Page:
The Heritage Lottery Fund has provided £98m to nine heritage sites, with a focus on projects to preserve Britain’s rich scientific and technology history, in the hope that it will inspire young people to take a greater interest in science and technology.
- Jodrell Bank in Cheshire, home to the Grade I-listed Lovell telescope and the only remaining site in the world to showcase the entire story of the development of radio astronomy, will receive £12.1m towards a new exhibition pavilion to explain the role that Jodrell Bank has played in international scientific development. There will also be a new volunteer and skills development programmes, and an initiative to reach an additional 6,000 school visitors each year.
Professor Brian Cox, the physicist and TV presenter, said “The rich scientific history of the UK is a key part of our culture and Jodrell Bank is the standout icon of UK science and engineering. When I was young, visiting Jodrell Bank was one of the things that inspired me to become a scientist. This new project will inspire many more young people to carry on our great tradition of science and engineering.”
- The Science Museum in London, which houses the world’s largest medical collection will receive £8m for a major redevelopment of its medicine galleries. It has plans to display 3,000 objects showing the transformation in medicine and health over 500 years, with personal stories and testimonials. Work is due to be completed in 2019.
- Lincoln Cathedral, which is the only cathedral in England considered to be ‘at risk’, is being given £12.4m to pay for urgent repairs. The funding will also pay for the creation of a new interpretation centre and to implement plans to double school numbers and broaden the range of visitors.
- £11m has been awarded to East London’s Geffrye Museum. Housed in 300-year-old almshouses near Hoxton Station, the museum specialises in the history of English dwellings, with period-themed rooms dating from the 1600’s to the present day. The influx of capital will be used to open up sections of the building previously inaccessible to the public, to house new collections, as well as the construction of a new entrance to the museum from Hoxton Station, and the opening of a café.
- The British Museum will receive £9.6m to digitize the nation’s “rare, unique and most vulnerable” sound recordings, and make them accessible online. Examples of these recordings are interviews with child refugees from Nazi Germany, audio catalogues of the birdsong of species that have since become extinct, accents and dialects unique to the British Isles, and early recordings of British jazz and skiffle.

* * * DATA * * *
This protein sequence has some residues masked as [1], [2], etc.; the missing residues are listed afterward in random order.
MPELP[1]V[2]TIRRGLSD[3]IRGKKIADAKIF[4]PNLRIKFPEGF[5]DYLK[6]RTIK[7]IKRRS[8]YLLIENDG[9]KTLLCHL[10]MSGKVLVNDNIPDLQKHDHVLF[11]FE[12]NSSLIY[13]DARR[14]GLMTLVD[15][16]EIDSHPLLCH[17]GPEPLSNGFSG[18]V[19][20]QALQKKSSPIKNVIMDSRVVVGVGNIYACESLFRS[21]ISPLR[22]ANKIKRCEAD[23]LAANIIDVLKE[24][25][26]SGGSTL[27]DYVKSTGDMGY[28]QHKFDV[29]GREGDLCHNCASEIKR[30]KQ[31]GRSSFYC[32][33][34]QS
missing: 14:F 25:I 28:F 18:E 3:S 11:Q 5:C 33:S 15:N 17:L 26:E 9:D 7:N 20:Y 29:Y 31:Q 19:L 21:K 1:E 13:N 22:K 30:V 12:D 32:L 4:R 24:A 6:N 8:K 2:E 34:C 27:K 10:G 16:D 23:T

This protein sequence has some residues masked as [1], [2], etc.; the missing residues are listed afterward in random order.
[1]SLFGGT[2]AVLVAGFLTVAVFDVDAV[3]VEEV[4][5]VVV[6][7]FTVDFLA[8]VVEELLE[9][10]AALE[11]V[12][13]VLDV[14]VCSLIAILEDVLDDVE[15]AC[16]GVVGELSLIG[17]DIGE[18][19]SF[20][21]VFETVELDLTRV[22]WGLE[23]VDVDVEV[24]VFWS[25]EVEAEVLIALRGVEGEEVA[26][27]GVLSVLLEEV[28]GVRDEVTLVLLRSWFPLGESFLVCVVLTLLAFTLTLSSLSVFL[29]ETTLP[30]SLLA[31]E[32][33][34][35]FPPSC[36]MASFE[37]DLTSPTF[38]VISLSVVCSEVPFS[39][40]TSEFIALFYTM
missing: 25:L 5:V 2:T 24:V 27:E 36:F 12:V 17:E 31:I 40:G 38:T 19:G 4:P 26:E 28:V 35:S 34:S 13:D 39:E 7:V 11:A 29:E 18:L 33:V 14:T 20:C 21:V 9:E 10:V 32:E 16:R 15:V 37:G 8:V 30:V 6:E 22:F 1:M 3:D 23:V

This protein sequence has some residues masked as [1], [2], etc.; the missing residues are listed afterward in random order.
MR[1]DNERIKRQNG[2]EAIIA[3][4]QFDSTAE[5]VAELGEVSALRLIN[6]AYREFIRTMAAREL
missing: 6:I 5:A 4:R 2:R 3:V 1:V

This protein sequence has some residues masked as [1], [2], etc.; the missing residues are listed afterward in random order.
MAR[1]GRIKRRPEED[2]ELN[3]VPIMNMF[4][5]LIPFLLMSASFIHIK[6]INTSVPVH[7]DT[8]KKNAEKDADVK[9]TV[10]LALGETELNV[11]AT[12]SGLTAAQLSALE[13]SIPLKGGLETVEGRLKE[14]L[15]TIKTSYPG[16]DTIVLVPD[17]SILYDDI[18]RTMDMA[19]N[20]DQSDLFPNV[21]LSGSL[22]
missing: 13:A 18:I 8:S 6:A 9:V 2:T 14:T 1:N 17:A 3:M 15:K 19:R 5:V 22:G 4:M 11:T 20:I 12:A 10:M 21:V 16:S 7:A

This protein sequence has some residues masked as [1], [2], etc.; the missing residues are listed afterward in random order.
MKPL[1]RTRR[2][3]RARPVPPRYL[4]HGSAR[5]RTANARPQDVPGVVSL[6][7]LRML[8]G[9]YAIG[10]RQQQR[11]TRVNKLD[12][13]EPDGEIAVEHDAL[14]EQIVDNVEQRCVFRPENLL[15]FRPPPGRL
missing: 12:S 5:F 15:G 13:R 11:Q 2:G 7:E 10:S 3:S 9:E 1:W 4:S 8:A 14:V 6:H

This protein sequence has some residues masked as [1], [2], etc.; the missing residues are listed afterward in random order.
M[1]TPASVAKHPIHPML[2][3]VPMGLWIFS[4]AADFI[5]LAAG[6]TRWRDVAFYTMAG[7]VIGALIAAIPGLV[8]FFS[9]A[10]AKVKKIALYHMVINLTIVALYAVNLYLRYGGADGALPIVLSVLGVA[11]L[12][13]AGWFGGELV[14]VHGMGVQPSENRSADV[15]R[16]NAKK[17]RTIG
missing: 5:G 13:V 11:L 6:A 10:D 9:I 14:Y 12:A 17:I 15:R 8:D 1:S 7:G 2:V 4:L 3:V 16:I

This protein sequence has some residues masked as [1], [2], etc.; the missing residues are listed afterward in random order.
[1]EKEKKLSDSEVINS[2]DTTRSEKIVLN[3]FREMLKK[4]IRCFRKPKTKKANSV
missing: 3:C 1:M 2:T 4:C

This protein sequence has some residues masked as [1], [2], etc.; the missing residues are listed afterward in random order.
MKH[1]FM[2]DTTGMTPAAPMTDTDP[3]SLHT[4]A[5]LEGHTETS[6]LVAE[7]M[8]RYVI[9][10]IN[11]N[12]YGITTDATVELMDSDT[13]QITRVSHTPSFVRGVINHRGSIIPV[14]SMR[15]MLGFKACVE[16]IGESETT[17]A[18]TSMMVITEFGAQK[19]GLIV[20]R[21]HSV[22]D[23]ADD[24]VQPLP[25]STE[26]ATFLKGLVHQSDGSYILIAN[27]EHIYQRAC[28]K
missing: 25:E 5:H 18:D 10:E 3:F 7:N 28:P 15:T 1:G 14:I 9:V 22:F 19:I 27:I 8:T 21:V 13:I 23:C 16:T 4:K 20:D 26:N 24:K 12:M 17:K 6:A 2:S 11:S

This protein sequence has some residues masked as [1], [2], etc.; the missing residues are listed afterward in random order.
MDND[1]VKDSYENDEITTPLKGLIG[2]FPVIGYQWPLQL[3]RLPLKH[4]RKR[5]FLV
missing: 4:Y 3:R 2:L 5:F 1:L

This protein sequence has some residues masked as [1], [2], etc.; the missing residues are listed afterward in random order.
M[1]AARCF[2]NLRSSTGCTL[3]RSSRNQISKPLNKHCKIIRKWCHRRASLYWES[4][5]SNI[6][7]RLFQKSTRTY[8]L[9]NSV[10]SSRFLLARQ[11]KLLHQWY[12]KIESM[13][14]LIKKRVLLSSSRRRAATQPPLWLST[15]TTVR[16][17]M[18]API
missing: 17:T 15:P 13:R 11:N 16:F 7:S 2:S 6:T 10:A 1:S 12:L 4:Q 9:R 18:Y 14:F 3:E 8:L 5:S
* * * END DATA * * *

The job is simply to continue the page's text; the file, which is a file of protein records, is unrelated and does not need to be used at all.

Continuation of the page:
- The Derby Silk Mill’s Museum of Making, which stands of the location of the world’s first fully automated mechanised factory, is to receive £9.3m. The grant allows, for the first time, the city’s complete collection of industrial artefacts – including iconic Derby items such as Rolls-Royce engines and Silk Motorcycles – will be on display to the public under one roof.
- The Great Central Railway is being awarded £10m to create a new heritage railway museum in Leicester.
- Dorset County Museum is receiving £10.4m to help towards a planned expansion to house its collection of natural, geological and social history artifacts, as well as items from the Jurassic Coast World Heritage site. It’s social history collection includes the red dress owned by Thomas Hardy’s sister Kate, thought to be the inspiration for the one described in ‘Tess of the d’Urbevilles’.
- The Burrell Collection in Glasgow opened in 1983, and houses more than 8,000 objects gifted to the people of the city by Sir William Burrell, including paintings, sculptures, tapestries, ceramics and stained glass. The Collection is one of Glasgow’s cultural jewels, however the building is said to be no longer fit for purpose, with only 20% of the collection on display as many items have had to be removed to protect them from damage.
Colin McLean, Head of the Heritage Lottery Fund in Scotland said “The Burrell Collection was one of the greatest gifts ever given to a city and the seed that helped Glasgow grow into the thriving cultural centre it is today. We are delighted to support plans to breathe new life into it so that it can continue to be a place of joy and inspiration for local, national and international visitors for many years to come.” A new roof and high performance glazing will make the museum more energy efficient, and two new floors of exhibition space will be created, so that 90% of the collection can be displayed to the public. The remaining items housed in the basement stores will be opened to public access, and the addition of a new entrance, café and learning spaces will complete the transformation.
The collection will close next year and reopen in 2019 when work is complete.